Malware attack recovery costs an average of $3,000 per day

According to a report from Solutionary, organizations are spending a staggering amount of money in the aftermath of an attack: as much as $6,500 per hour to recover from DDoS attacks and more than $3,000 per day for up to 30 days to mitigate and recover from malware attacks. 

All of those third-party consultants, PR crews, incident response teams, mitigation software and other immediate investments add up, apparently. But other damages need to be considered as well: the report numbers don’t include revenue that may have been lost due to related systems downtime, or lost productivity.

Nor do they include the intellectual property-related costs. "Cyber criminals are targeting organizations with advanced threats and attacks designed to siphon off valuable corporate IP and regulated information, deny online services to millions of users and damage brand reputation," said Don Gray, chief security strategist with Solutionary.

Unfortunately, the likelihood of suffering such an attack is, of course, going up. They’re also becoming focused on certain arenas.

For instance, in addition to traditional network-layer attacks, a full 75% of DDoS attacks target Secure Socket Layer (SSL) protected components of web applications, the report found. The downside is that detecting and blocking attacks in encrypted protocols primarily used for legitimate traffic can be more complex than responding to historical TCP/UDP-based DDoS attacks.

Malware attacks, meanwhile, are becoming vertical-specific. The report found that 80% of attempts to infect organizations with malware are directed at financial (45%) and retail (35%) organizations. These forays frequently arrive as targeted spam email, which attempts to coerce the recipient to execute an attachment or click on an infected link.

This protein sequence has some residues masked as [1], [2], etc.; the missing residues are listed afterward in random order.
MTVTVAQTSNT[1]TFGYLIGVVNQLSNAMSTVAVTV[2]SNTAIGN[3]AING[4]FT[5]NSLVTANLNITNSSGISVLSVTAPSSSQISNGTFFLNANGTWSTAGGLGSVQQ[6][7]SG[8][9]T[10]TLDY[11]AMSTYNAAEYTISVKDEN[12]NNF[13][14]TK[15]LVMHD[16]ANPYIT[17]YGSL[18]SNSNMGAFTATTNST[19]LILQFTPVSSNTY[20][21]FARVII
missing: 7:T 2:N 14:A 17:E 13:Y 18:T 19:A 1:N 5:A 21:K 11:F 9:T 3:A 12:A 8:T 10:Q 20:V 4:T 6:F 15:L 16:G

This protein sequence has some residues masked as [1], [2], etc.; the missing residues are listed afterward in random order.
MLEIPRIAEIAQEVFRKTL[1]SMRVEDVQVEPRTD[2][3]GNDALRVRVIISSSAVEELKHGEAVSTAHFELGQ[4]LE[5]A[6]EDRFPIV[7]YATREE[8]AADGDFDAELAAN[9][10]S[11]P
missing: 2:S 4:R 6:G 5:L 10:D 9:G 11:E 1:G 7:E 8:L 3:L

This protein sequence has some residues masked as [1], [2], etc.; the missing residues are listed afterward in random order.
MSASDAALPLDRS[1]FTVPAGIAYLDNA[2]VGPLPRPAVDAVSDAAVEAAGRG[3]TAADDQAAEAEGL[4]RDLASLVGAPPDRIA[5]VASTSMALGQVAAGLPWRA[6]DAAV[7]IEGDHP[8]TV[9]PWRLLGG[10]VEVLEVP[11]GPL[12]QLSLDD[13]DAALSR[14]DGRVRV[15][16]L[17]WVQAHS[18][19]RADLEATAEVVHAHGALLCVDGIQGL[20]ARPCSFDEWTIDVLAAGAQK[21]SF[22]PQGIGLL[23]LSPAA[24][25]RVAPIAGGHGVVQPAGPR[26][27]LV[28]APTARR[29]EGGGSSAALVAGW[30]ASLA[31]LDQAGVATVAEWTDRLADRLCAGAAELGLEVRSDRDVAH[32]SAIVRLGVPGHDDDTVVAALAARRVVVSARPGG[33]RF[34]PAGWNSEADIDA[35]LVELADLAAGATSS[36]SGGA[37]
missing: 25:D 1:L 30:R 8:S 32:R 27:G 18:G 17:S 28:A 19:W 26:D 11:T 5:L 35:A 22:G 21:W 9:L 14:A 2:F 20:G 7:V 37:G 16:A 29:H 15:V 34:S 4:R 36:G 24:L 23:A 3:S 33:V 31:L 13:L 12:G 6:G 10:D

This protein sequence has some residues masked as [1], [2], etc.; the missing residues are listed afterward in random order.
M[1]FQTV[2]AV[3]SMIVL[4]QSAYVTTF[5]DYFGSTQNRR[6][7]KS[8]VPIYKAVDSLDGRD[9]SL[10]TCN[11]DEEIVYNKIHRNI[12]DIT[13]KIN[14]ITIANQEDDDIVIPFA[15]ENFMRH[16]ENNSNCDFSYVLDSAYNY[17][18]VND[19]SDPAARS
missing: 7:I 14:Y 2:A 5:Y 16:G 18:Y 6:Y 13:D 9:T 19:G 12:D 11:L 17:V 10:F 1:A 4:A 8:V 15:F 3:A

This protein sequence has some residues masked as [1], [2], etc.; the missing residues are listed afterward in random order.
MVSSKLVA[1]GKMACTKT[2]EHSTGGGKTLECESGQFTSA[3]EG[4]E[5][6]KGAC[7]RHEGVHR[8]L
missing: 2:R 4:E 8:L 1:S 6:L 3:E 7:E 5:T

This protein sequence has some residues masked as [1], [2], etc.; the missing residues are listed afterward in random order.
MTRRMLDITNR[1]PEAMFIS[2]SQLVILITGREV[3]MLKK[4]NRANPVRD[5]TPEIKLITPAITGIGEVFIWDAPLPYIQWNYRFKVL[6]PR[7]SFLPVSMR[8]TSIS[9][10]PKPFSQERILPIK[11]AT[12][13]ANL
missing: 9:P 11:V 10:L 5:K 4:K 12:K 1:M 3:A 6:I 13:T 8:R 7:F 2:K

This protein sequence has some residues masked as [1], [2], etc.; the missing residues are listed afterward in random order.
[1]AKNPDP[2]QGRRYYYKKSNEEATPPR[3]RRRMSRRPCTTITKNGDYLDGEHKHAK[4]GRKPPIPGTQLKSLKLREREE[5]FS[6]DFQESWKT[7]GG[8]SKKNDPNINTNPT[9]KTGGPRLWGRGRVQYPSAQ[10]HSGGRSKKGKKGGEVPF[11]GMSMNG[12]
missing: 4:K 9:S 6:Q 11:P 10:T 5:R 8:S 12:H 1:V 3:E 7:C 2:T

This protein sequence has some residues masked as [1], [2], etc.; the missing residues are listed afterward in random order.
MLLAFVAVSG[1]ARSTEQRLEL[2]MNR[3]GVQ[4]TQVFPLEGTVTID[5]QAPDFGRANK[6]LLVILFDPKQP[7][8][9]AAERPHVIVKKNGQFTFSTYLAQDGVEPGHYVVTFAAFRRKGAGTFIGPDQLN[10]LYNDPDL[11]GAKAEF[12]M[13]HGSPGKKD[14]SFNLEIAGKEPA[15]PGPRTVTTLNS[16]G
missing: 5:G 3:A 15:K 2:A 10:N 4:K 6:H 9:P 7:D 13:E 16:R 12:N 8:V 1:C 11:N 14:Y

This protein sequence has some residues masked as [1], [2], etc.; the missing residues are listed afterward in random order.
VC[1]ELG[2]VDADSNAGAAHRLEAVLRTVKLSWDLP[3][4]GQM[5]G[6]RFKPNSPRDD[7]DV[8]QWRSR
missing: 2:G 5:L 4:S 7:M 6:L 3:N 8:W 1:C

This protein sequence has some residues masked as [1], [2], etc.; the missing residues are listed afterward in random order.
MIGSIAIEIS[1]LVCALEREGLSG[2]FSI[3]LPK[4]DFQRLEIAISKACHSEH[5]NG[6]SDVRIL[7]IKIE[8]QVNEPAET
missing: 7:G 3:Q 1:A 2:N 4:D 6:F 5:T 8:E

Unfortunately, a full 54% of malware typically evades anti-virus detection. Only 46% of samples tested via VirusTotal by Solutionary were detected by anti-virus – indicating a clear need for companies to invest in multiple malware detection mechanisms.

The report also found that Java is the most targeted software in exploit kits, replacing Adobe PDF exploits. Almost 40% of total exploits in exploit kits now target Java.

When it comes to where attacks are originating, domestic IP addresses are the largest source of attacks against US organizations. “While there has been considerable discussion about foreign-based attacks against US organizations, 83% of all attacks against them originate from US IP address space, and the absolute quantity of these attacks vastly outnumbers attacks seen from any other country,” the company said. “One contributing factor is foreign attackers using compromised machines near attack targets in the US to help evade security controls. This attack localization strategy has also been observed in attacks on targets in other countries.”

Attackers from other countries focus on different industry targets – 90% of all attack activity from China-based IP addresses is directed against the business services, technology and financial sectors. And a full 85% of all attack activity from Japan-based IP addresses identified by Solutionary was focused against the manufacturing industry. However, attacks targeting the financial sector appear to originate fairly evenly from attackers in many countries across the world.

Attack techniques also vary significantly by country of origin. Among the top four non-US source countries, the majority of attack traffic from China is indicative of communication with already-compromised targeted devices, while Japanese and Canadian attackers appear to focus more on application exploit attempts. Attacks originating from Germany involve more botnet Command and Control (C&C) activity.

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